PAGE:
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Comment Re:systemd (Score 1) 267

But the only way for Linux to get out of its rut (and yes, unless you think it should stay as a 1% niche to only be accessibly by geeks and techheads it really is still stuck in a rut) it needs at least SOME standardization in important areas like a broken init system.

systemd will not magically make major vendors pre-install Linux on inexpensive PCs and laptops. Until that happens, we're stuck at 1%.

Comment Re:Windows 10 = iPhone 6 (Score 1) 644

With ... RDP that does not entirely suck it appears MS is close to catching up with the Enlightenment window manager on X...

Actually, RDP is one of the things I must concede (as much as I hate it) where MS is ahead. Straight X over a WAN with any latency really sucks. (Caveat: I haven't tried xrdp yet.)

Comment Re:It should be dead (Score 1) 283

Nothing forces anybody to write that way. Perl 5 is plenty good and CPAN still rocks. I suppose the Python community has something comparable. I'll admit I haven't checked. I've tried to make myself learn Python twice - the second time I remembered "syntactically significant whitespace - that's why I laughed at this last time". Don't feel like the Lone Ranger though, I hate BEGIN and END almost as much - maybe more.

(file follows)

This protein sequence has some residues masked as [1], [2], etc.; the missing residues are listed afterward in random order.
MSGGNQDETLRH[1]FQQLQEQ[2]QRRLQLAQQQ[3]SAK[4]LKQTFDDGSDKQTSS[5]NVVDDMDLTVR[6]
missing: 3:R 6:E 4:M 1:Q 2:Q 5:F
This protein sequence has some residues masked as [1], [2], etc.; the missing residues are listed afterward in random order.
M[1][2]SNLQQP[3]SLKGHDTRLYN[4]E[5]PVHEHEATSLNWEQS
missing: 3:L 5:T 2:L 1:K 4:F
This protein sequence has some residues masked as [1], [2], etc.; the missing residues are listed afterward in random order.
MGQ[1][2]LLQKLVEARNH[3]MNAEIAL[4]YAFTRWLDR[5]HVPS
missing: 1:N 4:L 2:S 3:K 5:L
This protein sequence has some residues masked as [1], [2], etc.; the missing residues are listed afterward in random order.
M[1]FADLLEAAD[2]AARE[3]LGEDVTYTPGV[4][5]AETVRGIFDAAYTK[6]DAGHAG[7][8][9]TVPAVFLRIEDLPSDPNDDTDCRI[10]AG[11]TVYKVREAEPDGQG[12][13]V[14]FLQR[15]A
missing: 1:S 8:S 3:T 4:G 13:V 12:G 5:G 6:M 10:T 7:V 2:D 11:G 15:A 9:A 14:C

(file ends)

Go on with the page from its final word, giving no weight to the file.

Flu Models Predict Pandemic, But Flu Chips Ready 216

An anonymous reader writes "Supercomputer software models predict that swine flu will likely go pandemic sometime next week, but flu chips capable of detecting the virus within four hours are already rolling off the assembly line. The U.S. Department of Health and Human Services (HHS), which has designated swine flu as the '2009 H1N1 flu virus,' is modeling the spread of the virus using modeling software designed by the Department of Defense back when avian flu was a perceived threat. Now those programs are being run on cluster supercomputers and predict that officials are not implementing enough social distancing--such as closing all schools--to prevent a pandemic. Companies that designed flu-detecting chips for avian flu, are quickly retrofitting them to detect swine flu, with the first flu chips being delivered to labs today." Relatedly, at least one bio-surveillance firm is claiming they detected and warned the CDC and the WHO about the swine flu problem in Mexico over two weeks before the alert was issued.

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